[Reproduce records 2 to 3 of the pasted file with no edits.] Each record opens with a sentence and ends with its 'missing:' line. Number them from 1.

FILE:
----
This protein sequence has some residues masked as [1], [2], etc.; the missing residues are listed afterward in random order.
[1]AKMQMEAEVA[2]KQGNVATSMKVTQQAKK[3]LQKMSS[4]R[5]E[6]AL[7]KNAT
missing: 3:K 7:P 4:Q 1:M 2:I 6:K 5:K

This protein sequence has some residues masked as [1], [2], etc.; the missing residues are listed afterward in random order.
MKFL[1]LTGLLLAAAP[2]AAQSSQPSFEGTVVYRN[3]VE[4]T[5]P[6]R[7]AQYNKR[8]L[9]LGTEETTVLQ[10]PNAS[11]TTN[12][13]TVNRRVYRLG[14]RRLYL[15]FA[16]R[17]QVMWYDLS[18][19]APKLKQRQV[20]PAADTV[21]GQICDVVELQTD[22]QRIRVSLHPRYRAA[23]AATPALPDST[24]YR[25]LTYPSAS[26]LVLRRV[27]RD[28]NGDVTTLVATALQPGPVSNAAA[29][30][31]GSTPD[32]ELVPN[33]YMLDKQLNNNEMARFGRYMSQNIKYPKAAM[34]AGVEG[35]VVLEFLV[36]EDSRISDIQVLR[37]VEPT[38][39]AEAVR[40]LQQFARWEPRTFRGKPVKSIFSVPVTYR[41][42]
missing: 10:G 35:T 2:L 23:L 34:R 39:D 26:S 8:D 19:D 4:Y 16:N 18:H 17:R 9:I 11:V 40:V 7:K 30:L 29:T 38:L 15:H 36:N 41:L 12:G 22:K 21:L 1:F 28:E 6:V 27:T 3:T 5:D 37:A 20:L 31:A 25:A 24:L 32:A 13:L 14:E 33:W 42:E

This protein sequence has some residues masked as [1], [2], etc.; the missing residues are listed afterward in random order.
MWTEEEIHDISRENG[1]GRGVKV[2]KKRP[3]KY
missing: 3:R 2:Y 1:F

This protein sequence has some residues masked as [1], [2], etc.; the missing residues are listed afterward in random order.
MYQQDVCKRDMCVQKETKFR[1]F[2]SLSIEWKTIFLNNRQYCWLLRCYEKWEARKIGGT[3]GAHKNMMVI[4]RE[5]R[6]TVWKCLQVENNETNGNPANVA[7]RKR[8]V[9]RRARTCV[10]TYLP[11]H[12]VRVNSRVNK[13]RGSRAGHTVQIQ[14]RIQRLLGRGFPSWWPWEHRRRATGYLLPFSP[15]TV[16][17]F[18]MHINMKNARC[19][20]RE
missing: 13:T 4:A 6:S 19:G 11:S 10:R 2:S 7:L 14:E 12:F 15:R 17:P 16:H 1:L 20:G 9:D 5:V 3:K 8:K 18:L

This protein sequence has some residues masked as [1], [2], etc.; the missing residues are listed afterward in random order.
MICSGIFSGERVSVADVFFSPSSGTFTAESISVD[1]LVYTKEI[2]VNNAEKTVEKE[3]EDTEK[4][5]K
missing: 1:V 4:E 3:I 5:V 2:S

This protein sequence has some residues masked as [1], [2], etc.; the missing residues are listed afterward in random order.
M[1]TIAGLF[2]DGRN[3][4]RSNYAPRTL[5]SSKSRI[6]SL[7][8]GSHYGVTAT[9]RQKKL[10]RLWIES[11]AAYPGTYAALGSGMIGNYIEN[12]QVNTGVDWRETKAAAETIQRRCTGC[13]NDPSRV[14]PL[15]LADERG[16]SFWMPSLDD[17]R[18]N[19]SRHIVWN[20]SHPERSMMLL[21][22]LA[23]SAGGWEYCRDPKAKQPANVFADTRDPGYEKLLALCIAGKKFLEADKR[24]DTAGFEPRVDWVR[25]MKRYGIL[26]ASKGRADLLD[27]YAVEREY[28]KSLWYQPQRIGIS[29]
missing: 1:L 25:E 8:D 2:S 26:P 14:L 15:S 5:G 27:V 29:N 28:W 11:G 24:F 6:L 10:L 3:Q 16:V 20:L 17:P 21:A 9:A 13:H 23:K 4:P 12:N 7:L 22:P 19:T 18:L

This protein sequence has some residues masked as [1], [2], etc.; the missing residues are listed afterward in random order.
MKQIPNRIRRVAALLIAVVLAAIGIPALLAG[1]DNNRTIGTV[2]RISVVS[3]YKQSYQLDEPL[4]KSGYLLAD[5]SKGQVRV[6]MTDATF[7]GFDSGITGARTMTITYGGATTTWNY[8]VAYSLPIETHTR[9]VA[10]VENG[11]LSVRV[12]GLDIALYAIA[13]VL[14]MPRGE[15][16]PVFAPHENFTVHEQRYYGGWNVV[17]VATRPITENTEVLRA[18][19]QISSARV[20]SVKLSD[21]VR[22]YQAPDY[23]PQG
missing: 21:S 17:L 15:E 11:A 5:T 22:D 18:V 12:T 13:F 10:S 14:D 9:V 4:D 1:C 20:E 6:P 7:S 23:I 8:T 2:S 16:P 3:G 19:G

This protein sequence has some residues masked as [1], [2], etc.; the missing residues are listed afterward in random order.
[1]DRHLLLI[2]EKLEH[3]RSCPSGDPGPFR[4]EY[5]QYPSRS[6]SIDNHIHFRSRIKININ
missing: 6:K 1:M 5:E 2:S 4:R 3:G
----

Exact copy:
This protein sequence has some residues masked as [1], [2], etc.; the missing residues are listed afterward in random order.
MKFL[1]LTGLLLAAAP[2]AAQSSQPSFEGTVVYRN[3]VE[4]T[5]P[6]R[7]AQYNKR[8]L[9]LGTEETTVLQ[10]PNAS[11]TTN[12][13]TVNRRVYRLG[14]RRLYL[15]FA[16]R[17]QVMWYDLS[18][19]APKLKQRQV[20]PAADTV[21]GQICDVVELQTD[22]QRIRVSLHPRYRAA[23]AATPALPDST[24]YR[25]LTYPSAS[26]LVLRRV[27]RD[28]NGDVTTLVATALQPGPVSNAAA[29][30][31]GSTPD[32]ELVPN[33]YMLDKQLNNNEMARFGRYMSQNIKYPKAAM[34]AGVEG[35]VVLEFLV[36]EDSRISDIQVLR[37]VEPT[38][39]AEAVR[40]LQQFARWEPRTFRGKPVKSIFSVPVTYR[41][42]
missing: 10:G 35:T 2:L 23:L 34:R 39:D 26:S 8:D 19:D 4:Y 16:N 18:H 17:R 9:I 11:V 40:V 7:K 30:L 29:T 38:L 15:H 36:N 41:L 12:G 22:K 21:L 1:F 28:E 6:V 27:T 3:T 5:D 37:A 20:L 31:A 25:A 24:L 32:A 13:L 14:E 33:W 42:E

This protein sequence has some residues masked as [1], [2], etc.; the missing residues are listed afterward in random order.
MWTEEEIHDISRENG[1]GRGVKV[2]KKRP[3]KY
missing: 3:R 2:Y 1:F